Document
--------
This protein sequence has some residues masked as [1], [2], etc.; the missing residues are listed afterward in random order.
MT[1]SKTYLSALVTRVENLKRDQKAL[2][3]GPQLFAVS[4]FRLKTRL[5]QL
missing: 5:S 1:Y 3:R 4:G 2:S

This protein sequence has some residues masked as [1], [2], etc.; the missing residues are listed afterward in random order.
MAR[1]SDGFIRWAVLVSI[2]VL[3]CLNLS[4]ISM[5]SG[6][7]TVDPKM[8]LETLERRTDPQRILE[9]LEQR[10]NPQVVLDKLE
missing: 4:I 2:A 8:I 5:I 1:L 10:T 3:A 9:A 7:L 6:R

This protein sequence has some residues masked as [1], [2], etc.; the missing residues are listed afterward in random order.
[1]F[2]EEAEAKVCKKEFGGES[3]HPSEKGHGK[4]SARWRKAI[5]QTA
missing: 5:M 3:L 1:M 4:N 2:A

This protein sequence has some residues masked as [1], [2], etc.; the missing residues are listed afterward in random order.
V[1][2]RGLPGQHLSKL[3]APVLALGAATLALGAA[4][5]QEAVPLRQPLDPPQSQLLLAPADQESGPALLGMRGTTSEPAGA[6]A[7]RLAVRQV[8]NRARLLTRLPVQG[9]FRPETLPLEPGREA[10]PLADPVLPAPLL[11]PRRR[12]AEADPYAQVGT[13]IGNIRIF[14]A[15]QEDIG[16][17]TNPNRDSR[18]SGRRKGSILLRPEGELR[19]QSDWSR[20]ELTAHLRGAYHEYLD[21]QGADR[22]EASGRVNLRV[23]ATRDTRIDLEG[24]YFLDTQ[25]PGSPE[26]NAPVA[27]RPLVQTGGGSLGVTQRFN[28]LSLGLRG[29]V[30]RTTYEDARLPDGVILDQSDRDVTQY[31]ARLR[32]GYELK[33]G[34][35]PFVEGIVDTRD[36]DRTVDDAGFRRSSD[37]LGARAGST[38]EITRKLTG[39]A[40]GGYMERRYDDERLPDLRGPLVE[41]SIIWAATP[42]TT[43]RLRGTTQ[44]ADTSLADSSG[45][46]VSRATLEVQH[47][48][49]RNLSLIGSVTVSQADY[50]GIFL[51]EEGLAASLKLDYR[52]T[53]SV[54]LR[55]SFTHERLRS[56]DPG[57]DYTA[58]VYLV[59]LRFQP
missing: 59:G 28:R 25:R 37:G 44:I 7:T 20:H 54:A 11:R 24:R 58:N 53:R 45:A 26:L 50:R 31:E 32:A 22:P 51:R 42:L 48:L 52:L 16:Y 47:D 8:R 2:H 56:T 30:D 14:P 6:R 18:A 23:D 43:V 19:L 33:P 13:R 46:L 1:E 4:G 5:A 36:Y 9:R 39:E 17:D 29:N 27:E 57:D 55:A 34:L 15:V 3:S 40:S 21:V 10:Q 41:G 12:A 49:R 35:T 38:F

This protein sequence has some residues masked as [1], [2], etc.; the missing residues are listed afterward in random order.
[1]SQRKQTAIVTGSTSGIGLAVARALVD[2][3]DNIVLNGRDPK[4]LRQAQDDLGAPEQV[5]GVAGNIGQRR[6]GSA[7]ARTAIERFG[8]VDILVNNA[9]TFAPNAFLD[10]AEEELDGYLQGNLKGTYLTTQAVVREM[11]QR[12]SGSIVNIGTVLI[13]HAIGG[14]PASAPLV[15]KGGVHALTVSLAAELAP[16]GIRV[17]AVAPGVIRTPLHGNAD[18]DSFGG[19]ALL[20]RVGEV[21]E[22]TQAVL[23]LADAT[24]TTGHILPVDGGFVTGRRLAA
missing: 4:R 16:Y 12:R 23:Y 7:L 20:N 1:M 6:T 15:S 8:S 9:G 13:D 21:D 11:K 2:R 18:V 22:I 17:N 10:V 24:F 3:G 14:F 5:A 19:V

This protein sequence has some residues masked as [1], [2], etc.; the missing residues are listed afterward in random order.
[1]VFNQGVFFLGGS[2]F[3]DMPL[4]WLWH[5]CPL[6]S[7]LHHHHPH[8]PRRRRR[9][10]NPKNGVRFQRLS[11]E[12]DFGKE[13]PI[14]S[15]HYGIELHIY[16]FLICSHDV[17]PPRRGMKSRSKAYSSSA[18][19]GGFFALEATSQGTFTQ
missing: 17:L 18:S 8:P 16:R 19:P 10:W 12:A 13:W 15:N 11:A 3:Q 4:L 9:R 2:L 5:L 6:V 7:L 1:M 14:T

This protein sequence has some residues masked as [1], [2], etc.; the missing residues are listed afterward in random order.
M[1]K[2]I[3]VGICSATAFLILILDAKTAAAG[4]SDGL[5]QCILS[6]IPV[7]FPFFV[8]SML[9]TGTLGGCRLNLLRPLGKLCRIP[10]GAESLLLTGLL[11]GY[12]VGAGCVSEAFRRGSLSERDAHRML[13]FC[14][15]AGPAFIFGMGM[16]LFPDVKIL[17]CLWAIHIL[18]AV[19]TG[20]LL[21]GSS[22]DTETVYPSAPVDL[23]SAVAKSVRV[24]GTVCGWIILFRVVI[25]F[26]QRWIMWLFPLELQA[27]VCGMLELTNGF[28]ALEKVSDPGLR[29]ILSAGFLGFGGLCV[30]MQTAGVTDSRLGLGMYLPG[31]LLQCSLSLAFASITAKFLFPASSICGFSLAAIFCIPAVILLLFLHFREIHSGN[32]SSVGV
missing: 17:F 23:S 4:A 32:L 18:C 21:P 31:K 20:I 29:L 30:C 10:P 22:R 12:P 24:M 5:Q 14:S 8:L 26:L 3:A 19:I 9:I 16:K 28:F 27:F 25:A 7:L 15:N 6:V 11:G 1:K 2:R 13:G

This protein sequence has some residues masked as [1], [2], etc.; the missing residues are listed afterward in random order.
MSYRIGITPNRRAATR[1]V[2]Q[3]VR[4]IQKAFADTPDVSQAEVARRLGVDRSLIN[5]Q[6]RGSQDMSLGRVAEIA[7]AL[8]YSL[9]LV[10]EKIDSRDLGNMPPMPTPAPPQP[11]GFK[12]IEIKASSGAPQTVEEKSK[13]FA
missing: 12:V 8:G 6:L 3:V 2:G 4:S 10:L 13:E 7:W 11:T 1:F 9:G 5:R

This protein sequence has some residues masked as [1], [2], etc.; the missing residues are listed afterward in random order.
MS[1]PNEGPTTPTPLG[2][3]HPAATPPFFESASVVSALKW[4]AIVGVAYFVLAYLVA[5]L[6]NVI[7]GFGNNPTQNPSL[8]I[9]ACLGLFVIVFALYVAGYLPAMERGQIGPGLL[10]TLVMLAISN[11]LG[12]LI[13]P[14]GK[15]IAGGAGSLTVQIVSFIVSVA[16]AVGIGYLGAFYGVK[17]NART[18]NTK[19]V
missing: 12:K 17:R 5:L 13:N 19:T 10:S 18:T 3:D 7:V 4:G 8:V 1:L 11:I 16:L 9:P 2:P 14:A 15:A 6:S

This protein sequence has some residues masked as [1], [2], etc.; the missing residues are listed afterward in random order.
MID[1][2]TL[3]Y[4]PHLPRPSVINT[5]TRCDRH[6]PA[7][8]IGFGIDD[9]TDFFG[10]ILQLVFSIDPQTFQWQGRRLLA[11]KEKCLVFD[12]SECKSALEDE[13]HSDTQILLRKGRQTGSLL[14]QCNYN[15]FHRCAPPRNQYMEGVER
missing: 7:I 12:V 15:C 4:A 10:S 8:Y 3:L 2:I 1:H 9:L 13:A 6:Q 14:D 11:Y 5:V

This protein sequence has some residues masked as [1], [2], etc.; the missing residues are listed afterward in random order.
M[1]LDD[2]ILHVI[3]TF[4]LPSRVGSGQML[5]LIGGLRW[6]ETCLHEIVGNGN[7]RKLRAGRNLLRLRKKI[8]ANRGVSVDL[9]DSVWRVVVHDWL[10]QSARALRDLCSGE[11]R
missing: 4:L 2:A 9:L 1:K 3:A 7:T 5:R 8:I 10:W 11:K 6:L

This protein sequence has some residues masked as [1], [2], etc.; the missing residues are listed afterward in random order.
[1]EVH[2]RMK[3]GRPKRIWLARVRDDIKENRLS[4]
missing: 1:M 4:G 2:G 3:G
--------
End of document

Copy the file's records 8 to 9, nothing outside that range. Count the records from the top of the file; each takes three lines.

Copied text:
This protein sequence has some residues masked as [1], [2], etc.; the missing residues are listed afterward in random order.
MSYRIGITPNRRAATR[1]V[2]Q[3]VR[4]IQKAFADTPDVSQAEVARRLGVDRSLIN[5]Q[6]RGSQDMSLGRVAEIA[7]AL[8]YSL[9]LV[10]EKIDSRDLGNMPPMPTPAPPQP[11]GFK[12]IEIKASSGAPQTVEEKSK[13]FA
missing: 12:V 8:G 6:L 3:V 2:G 4:S 10:L 13:E 7:W 11:T 1:F 9:G 5:R

This protein sequence has some residues masked as [1], [2], etc.; the missing residues are listed afterward in random order.
MS[1]PNEGPTTPTPLG[2][3]HPAATPPFFESASVVSALKW[4]AIVGVAYFVLAYLVA[5]L[6]NVI[7]GFGNNPTQNPSL[8]I[9]ACLGLFVIVFALYVAGYLPAMERGQIGPGLL[10]TLVMLAISN[11]LG[12]LI[13]P[14]GK[15]IAGGAGSLTVQIVSFIVSVA[16]AVGIGYLGAFYGVK[17]NART[18]NTK[19]V
missing: 12:K 17:R 5:L 13:N 19:T 10:S 18:T 3:D 7:V 4:G 8:V 1:L 11:I 16:L 9:P 2:P 14:A 15:A 6:S